Those who were keen to celebrate the Queen after her death tended to drastically rewrite her conduct during her house arrest and imprisonment under Mary. The poet and prose writer Nicholas Breton, for instance, recounts in his ‘Character of Elizabeth’ how ‘for her love to the word of god’ she ‘was persecuted by the devills of the world’ and ‘tost from piller to post, imprisoned, sought to be put to death, yea and disgraciouslie vsed even by them that were not worthy to serve her’.Footnote 5 As Breton claims, Elizabeth was suffering for the Protestant faith, and in this faith she never wavered: ‘was shee not as she wrote herself semper eadem alwaies one? Zealous in one religion, believinge in one god, constant in one truth?’.Footnote 6 The Nicodemite Queen thus paradoxically became an icon of uncompromising Protestantism that was frequently held up as an unflattering mirror to her more ecumenically inclined successor. This view of Elizabeth was also perpetrated in dramatic renderings of her life and reign in the years following her death.Footnote 7 In Thomas Heywood’s biographical history play 1 If You Know Not Me, You Know Nobody (1605), which dramatises Elizabeth’s imprisonment during her sister’s reign, the future monarch fully expects to die ‘[a] Virgine and a Martyr both’ (l. 342) and narrowly escapes this fate only through supernatural intervention. In a dumbshow, two angels miraculously drive back a friar, who is apparently charged by the notorious persecutor Stephen Gardiner to kill the princess in her sleep, and place an English Bible into her hands (ll. 1048–67). In Heywood’s play, Elizabeth is not a Nicodemite but a virtual martyr, whose heroic death is forestalled only by divine providence. Rather than admitting, let alone justifying, Elizabeth’s conformity as a prudent, or at least excusable, course of action under political duress, Heywood celebrates the Queen’s alleged constancy in her Protestant faith.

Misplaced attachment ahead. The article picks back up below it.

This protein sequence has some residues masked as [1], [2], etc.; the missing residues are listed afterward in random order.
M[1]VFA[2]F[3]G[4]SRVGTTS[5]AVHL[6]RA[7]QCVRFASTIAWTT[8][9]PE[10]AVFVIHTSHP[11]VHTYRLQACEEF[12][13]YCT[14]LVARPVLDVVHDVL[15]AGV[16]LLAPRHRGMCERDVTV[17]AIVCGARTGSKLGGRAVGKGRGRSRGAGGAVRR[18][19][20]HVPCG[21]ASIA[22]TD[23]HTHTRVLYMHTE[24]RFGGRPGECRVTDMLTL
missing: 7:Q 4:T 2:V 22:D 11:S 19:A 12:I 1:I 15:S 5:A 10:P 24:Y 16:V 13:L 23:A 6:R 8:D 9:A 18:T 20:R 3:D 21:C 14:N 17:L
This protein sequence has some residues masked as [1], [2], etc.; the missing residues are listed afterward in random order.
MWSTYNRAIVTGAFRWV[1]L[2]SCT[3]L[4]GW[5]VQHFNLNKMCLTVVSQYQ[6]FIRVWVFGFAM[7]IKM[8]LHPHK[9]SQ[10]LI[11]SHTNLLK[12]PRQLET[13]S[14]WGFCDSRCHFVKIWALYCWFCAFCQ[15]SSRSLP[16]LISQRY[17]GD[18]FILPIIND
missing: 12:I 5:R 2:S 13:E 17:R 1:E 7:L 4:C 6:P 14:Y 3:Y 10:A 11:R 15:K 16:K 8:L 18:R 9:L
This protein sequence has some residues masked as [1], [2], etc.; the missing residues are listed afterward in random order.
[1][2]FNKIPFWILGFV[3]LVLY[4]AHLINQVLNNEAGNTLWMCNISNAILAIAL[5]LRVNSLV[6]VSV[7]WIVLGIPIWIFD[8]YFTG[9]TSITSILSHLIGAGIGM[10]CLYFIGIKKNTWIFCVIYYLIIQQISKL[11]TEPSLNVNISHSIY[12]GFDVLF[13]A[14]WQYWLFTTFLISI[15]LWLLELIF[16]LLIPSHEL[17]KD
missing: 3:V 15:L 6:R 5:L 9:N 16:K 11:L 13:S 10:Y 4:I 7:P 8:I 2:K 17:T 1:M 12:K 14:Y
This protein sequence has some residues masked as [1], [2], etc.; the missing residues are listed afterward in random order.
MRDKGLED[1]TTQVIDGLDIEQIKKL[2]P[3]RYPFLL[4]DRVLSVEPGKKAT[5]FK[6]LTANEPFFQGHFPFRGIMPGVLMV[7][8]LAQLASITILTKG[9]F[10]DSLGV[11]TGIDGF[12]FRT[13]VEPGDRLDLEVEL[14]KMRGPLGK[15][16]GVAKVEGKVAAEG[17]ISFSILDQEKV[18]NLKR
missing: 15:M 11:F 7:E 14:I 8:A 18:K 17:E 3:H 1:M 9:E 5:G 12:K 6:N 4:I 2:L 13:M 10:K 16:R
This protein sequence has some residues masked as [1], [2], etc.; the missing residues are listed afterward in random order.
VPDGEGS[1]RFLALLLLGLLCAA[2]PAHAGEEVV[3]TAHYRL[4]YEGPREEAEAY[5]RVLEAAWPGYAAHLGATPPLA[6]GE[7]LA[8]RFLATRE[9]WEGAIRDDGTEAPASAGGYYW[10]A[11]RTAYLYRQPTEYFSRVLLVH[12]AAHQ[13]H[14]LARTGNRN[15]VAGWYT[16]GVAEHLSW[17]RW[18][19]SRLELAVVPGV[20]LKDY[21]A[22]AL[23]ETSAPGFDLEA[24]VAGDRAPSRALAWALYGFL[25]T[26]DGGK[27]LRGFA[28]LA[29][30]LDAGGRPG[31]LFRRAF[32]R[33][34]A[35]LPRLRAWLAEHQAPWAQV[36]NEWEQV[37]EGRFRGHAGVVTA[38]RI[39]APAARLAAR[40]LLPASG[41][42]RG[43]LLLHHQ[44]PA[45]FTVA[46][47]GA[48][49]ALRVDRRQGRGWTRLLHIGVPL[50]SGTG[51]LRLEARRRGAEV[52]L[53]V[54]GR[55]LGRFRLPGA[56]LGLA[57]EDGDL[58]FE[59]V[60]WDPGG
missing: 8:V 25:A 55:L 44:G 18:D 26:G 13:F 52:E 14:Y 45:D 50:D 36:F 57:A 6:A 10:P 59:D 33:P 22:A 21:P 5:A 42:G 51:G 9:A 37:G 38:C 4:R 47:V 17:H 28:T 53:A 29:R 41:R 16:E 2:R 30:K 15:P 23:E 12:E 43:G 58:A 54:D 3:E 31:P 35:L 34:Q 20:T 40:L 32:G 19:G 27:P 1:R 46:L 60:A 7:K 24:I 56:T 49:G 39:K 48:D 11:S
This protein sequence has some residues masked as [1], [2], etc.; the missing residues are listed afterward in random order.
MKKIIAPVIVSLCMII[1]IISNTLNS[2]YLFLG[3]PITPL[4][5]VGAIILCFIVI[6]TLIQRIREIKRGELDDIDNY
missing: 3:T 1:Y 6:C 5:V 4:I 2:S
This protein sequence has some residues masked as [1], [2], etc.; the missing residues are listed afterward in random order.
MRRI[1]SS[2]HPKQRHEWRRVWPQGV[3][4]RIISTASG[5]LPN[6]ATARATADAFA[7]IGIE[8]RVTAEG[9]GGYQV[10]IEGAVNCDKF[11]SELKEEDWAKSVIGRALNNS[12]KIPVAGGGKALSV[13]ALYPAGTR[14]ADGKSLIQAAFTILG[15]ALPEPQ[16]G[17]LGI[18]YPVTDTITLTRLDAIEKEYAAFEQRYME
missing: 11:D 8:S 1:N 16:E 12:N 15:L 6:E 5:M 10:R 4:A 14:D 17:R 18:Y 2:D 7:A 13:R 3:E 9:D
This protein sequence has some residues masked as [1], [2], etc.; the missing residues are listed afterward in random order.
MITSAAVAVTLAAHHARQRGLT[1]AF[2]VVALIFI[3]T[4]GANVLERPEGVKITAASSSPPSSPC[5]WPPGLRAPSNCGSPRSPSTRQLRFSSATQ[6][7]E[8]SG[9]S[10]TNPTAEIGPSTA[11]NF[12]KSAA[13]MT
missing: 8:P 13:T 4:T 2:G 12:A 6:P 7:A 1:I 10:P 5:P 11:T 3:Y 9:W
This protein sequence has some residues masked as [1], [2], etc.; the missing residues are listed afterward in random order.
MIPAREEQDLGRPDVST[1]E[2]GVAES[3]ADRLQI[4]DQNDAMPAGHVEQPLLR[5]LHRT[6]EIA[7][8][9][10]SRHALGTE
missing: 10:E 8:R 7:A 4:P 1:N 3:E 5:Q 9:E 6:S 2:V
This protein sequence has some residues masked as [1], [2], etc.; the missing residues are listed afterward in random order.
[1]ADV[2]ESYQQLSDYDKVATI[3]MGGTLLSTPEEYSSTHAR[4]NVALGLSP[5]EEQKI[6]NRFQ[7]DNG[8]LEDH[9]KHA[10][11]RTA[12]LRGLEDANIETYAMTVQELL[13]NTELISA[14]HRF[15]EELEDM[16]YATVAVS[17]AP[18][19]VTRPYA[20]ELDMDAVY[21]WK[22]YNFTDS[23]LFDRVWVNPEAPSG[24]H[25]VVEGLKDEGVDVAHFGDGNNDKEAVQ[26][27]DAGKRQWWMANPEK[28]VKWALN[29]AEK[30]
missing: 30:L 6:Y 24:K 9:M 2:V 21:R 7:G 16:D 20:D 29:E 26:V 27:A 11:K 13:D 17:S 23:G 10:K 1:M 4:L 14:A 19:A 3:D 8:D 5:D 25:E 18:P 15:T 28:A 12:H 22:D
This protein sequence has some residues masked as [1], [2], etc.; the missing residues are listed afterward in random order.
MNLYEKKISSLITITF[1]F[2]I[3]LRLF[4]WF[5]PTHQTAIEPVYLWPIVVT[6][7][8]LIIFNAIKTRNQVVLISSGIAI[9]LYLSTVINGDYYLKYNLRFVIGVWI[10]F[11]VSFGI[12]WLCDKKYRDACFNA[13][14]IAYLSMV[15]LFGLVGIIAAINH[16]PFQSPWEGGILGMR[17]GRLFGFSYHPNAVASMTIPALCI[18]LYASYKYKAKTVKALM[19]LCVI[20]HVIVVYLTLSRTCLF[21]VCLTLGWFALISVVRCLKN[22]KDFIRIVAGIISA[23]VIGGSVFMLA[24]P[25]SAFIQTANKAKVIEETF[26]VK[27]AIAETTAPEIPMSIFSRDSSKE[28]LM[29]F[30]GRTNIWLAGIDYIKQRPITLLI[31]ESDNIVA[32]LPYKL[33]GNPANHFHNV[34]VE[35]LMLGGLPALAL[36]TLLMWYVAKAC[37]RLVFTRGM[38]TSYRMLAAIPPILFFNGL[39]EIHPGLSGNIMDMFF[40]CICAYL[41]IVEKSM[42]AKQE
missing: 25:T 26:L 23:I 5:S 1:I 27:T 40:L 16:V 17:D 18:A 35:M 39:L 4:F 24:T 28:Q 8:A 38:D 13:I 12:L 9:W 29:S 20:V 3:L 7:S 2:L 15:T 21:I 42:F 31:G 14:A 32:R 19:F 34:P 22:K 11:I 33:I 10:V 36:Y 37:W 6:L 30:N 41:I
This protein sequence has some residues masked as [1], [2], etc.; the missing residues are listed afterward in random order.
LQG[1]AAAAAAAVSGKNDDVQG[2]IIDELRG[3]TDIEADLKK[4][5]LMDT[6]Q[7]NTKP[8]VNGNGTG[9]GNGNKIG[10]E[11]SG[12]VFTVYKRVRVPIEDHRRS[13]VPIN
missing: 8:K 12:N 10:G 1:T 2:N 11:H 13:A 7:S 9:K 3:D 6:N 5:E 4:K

The aim of this book has been to explore the political and religious pressures that could produce such a distortion of history and the ways in which these pressures shaped early modern drama. The discrepancy between the widespread condemnation of religious dissimulation and its equally widespread practice reveals a fundamental tension in early modern religious life that had a counterpart in the theatre, which was wrestling with similar contradictions. While dissimulation was the foundation of the theatre, its legitimacy was by no means taken for granted, neither by the critics of the theatre nor by its practitioners, and was often viewed with deep suspicion and ambivalence. As I have argued in this book, debates on the legitimacy of theatrical dissimulation were inextricably bound up with debates on religious dissimulation. Both discourses were informed by the same questions concerning the relationship between inwardness and outwardness, idolatry, spiritual and moral pollution, and the Pauline theology of things indifferent. When religious dissimulation was represented on stage, it did not only bring one of the most pressing ethical dilemmas of the period to the forefront. In staging religious dissimulation, the theatre also inevitably addressed its own moral and religious status.

In Mixed Faith and Shared Feeling: Theater in Post-Reformation London (2018), Musa Gurnis has shown that the professional stage in early modern London was capable of giving voice to a multitude of confessional perspectives. The six case studies of this book are attuned to this confessional heterogeneity of the Elizabethan and Jacobean commercial stage and further suggest that this religious diversity is also reflected in a wide variety of conceptions of theatricality that can be related to different attitudes towards religious nonconformity and dissimulation, respectively. In short, even though contemporaries perceived close connections between theatrical and religious dissimulation, the theatre did not imply one particular stance towards religious dissimulation but was a highly malleable medium that could be put to the service of many different religio-political agendas.